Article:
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 IGNN: History Press Release

ILLINOIS NEWS

FOR IMMEDIATE RELEASE
January 8, 2008

Williamson County Jail, Litchfield’s Brown Shoe Company Building featured in latest issue of Historic Illinois

SPRINGFIELD – The Williamson County Jail and some of the notorious criminals who were housed there, and the Brown Shoe Company Building in Litchfield are featured in the latest issue of Historic Illinois, a publication of the Illinois Historic Preservation Agency (IHPA).

The history of Illinois includes chapters on crime and lawlessness. Criminal activity haunted Williamson County, the southern Illinois region dubbed “Bloody Williamson” for the violent and murderous events that occurred there in the early 20th century. Many of the area’s outlaws spent time at the Williamson County Jail, a three-story Prairie-style structure that looks from the outside more like a home than a hoosegow. Of course, it was a residence for both the jailed and the jailer – built in 1913, the structure also served as the sheriff’s residence. The jail held 125 men following the deadly “Herrin Massacre” of 1922 where a clash between union and non-union miners left 23 people dead. Members of the infamous Shelton Brothers and Charlie Birger gangs, who fought a deadly war over bootlegging supremacy, were also inmates at the jail. The old Williamson County Jail was vacated in the 1970s when a new courthouse and jail were built, and the 1913 facility is now a museum operated by the Williamson County Historical Society.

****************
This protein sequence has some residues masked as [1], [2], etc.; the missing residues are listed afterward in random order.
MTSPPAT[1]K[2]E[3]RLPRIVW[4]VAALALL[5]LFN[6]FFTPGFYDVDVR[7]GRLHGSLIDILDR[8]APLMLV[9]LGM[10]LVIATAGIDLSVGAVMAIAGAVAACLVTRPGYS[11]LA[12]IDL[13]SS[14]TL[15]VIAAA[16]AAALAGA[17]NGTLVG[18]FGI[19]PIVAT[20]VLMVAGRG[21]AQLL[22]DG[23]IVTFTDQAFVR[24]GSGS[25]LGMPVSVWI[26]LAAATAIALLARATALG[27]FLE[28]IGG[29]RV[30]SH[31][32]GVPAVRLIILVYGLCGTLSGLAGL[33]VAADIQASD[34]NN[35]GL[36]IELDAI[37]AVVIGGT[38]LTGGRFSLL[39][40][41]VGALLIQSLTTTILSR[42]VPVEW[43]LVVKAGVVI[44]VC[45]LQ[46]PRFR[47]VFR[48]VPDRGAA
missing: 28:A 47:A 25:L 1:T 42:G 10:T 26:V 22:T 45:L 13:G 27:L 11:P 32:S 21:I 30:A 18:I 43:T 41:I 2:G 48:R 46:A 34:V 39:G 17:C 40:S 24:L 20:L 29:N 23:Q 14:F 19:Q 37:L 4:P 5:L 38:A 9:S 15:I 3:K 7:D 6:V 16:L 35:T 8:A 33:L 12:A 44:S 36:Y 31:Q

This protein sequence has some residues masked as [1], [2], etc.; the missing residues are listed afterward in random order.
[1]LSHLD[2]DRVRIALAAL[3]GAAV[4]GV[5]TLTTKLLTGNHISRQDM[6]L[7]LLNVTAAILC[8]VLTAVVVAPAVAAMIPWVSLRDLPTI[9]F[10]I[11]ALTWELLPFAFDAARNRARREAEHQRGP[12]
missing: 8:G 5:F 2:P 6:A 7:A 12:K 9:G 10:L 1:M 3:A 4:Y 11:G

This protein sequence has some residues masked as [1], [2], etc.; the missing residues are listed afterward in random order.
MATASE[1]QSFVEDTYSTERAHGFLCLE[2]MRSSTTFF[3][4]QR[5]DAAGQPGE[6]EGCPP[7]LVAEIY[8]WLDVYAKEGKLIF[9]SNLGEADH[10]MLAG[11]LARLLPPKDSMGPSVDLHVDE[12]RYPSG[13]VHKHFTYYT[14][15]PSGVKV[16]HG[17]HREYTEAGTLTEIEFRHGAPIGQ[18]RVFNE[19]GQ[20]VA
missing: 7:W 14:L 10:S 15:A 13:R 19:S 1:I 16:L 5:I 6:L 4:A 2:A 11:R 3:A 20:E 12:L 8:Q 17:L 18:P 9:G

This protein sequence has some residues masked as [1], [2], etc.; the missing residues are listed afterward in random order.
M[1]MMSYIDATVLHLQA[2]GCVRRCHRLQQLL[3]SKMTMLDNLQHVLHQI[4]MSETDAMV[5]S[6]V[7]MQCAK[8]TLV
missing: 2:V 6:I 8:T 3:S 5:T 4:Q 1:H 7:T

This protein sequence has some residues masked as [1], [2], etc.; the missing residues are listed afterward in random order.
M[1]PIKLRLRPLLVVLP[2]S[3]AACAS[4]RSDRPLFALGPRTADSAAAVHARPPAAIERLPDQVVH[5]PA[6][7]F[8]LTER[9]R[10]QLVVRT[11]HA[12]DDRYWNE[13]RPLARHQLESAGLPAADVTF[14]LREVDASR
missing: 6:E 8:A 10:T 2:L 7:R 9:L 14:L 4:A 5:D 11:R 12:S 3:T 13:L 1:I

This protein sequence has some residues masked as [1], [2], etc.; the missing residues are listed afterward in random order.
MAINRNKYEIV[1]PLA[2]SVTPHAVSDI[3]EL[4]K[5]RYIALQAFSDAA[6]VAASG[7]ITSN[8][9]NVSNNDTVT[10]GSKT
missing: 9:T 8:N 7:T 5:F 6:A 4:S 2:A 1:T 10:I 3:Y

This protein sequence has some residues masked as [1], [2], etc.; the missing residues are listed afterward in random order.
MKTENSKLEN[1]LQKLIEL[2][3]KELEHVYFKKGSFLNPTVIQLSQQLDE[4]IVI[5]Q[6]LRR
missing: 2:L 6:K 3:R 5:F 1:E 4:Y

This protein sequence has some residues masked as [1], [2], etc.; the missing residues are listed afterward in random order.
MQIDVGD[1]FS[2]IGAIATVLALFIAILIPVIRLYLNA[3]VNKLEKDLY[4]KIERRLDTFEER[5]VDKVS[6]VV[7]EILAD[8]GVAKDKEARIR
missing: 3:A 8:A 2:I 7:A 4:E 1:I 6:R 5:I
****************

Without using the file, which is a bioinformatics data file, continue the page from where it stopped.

City officials, business leaders and citizens in the Montgomery County community of Litchfield banded together in 1916 to build a factory for the St. Louis-based Brown Shoe Company. The company moved in a year later and operated there for 50 years, producing 3,000 pairs of shoes per day at its peak. The company closed the plant in 1967 due to economic factors and building occupants have come and gone since then. But the current owners are working on a plan to convert the factory building into apartments. Once again, the shoe company may be a perfect fit for Litchfield.

Both articles were written by IHPA Publications Editor Cynthia A. Fuener.

Another article highlights the IHPA’s award-winning “Upstairs Downtown” Program that persuades building owners in many communities to take a look at underutilized downtown space. The program received the prestigious National Preservation Honor Award from the National Trust for Historic Preservation. Launched in 2005, Upstairs Downtown includes workshops that address bringing upper floors back into active use. It’s estimated that there are more than 40,000 downtown buildings in Illinois that have unused upper floor spaces.

Historic Illinois is a bimonthly IHPA publication that features historically significant sites in Illinois. Subscriptions are $10 per year, which includes six issues of Historic Illinois and one full-color Historic Illinois Calendar. For more information, call (217) 524-6045, visit www.Illinois-History.gov, or write: Historic Illinois, Illinois Historic Preservation Agency, 1 Old State Capitol Plaza, Springfield, IL 62701-1507.

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